A snowflake is born. As it falls earthward, it longs for a stranger to catch it and cherish its singular beauty. But a Christmastime blizzard is blustering, and the sky is full of other snowflakes. This is the plotline of “Snowflake,” the first of seven magical, winter-themed songs of unrequited love on English singer Kate Bush’s transfixing 50 Words for Snow.
Bush has been writing zeitgeist-defying, transcendental piano ballads since she was 19 years old—more than 30 years ago—and has honed her songwriting and storytelling skills into a sharp, sentimental blade. She’s not afraid to twist the knife, either.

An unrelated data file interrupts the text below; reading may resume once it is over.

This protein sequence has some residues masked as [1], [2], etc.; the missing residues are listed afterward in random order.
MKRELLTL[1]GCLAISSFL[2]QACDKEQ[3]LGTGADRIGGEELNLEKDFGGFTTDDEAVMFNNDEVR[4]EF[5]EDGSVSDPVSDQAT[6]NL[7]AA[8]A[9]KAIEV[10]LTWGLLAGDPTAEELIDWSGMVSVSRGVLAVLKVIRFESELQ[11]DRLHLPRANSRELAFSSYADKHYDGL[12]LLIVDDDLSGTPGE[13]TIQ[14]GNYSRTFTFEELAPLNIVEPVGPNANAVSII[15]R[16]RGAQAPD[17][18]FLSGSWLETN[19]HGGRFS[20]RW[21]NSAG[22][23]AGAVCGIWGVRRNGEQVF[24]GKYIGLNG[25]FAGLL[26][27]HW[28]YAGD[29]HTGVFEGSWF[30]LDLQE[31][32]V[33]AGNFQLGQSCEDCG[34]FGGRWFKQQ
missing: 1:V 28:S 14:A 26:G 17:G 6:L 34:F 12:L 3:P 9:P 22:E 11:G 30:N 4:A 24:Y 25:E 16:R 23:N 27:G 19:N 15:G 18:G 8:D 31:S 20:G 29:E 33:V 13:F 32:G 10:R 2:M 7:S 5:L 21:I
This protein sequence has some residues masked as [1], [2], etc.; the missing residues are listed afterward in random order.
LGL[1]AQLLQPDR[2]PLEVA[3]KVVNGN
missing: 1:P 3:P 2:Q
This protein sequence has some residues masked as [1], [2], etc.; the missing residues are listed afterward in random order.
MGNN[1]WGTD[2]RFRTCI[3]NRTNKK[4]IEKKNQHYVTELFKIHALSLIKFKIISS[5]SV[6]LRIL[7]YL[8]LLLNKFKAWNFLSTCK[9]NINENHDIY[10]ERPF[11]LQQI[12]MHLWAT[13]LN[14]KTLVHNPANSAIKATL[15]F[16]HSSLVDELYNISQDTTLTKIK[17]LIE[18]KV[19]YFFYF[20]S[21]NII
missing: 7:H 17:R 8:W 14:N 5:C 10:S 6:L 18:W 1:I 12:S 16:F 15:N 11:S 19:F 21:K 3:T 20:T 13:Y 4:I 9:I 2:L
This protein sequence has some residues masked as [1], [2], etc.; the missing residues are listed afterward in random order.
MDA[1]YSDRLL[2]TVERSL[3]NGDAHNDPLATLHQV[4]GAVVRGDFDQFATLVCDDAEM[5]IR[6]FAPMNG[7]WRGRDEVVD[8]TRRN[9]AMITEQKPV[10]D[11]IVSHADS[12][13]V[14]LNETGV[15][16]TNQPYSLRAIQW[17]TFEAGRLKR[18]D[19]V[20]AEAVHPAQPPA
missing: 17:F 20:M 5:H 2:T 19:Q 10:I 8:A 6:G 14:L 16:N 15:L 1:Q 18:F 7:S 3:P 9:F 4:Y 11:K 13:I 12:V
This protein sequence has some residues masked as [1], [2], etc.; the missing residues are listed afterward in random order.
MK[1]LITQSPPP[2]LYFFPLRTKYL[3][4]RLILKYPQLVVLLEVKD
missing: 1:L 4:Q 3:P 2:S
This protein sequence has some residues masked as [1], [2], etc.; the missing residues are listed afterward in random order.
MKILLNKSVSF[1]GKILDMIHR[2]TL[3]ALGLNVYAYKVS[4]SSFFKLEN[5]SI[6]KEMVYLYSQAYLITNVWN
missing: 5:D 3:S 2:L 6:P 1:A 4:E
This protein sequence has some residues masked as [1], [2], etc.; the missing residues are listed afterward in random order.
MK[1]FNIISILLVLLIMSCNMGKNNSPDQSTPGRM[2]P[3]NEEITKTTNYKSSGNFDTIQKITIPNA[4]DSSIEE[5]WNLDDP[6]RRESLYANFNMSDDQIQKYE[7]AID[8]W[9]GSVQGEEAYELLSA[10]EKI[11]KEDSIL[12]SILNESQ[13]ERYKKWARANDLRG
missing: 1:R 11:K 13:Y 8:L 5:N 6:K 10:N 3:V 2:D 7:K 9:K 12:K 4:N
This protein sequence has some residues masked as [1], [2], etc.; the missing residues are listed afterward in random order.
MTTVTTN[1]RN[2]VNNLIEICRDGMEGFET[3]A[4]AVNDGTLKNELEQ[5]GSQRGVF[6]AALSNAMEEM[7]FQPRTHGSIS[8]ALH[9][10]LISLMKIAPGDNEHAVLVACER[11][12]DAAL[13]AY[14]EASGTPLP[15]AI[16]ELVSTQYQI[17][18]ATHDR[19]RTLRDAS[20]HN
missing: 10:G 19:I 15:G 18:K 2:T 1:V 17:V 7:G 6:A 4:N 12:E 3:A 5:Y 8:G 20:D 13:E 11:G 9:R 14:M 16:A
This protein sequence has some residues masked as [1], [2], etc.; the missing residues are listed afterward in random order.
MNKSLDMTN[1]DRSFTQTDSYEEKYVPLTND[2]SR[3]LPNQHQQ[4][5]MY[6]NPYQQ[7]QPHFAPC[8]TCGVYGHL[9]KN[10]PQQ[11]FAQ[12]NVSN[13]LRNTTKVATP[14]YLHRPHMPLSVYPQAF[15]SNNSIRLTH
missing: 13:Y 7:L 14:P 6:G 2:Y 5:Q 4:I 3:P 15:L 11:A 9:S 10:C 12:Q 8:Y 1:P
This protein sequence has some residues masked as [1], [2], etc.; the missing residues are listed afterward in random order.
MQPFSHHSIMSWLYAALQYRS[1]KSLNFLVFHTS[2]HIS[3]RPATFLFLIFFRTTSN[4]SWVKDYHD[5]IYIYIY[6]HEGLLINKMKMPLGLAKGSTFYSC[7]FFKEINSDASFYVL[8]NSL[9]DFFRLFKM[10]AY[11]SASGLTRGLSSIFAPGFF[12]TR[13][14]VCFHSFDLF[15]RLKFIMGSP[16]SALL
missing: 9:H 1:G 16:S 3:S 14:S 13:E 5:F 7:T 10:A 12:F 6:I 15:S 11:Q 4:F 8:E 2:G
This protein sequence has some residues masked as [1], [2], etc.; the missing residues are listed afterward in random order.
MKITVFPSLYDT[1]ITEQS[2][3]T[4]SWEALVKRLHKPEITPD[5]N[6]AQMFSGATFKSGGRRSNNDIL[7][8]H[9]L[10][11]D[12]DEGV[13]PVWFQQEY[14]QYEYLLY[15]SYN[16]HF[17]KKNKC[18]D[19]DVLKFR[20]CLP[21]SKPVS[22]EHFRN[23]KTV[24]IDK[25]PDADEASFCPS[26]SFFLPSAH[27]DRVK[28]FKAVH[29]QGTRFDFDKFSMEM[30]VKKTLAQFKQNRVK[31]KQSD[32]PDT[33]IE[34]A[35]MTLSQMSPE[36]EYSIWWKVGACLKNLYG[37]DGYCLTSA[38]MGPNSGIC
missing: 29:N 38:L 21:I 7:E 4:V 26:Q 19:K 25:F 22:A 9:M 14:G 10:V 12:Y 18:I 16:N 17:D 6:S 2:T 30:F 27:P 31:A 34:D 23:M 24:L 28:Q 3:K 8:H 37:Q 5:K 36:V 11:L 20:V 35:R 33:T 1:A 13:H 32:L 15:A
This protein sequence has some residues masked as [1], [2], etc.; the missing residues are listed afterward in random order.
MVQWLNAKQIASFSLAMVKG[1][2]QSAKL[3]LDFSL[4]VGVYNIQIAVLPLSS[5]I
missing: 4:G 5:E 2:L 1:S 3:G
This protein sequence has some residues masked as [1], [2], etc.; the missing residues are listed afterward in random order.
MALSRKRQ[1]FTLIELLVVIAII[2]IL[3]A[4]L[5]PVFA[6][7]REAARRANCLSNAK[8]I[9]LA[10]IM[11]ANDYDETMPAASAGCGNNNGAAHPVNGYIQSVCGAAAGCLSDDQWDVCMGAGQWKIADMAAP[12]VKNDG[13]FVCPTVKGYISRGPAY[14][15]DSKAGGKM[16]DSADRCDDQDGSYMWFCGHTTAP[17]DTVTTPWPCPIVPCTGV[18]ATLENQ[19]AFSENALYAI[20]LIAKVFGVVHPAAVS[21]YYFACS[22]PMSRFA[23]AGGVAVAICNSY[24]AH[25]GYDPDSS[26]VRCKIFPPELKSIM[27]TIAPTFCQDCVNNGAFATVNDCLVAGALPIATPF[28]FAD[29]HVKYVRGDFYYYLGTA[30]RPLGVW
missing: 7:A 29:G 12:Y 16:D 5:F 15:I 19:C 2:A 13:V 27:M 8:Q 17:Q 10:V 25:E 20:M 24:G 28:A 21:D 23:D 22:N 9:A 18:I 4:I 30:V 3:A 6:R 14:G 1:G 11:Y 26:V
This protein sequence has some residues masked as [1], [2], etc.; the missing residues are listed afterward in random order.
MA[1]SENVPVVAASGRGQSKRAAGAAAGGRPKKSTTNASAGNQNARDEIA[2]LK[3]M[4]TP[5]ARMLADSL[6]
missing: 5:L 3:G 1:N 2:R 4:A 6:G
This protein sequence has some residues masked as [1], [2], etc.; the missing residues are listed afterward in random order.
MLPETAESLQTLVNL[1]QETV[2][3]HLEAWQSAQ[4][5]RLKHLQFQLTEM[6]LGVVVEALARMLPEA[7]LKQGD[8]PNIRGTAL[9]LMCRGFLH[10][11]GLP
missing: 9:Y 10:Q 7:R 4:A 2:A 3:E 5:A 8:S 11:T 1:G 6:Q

On “Misty,” Bush sketches two tragic characters: a snowman and the lonely woman who built him. That night, the snowman appears in her bedroom for a passionate tryst. The two consummate what seems an eternal love. But the closer she gets to her lover, the faster he leaves her. “So cold next to me,” she moans, straddling a somber piano riff and a swelling, ambient throb. “I can feel him melting in my hand.” The woman wakes to soaked bedsheets, alone again. Kate Bush’s compositions are parables in miniature—open-ended vignettes of human experience and raw, conflicted emotions.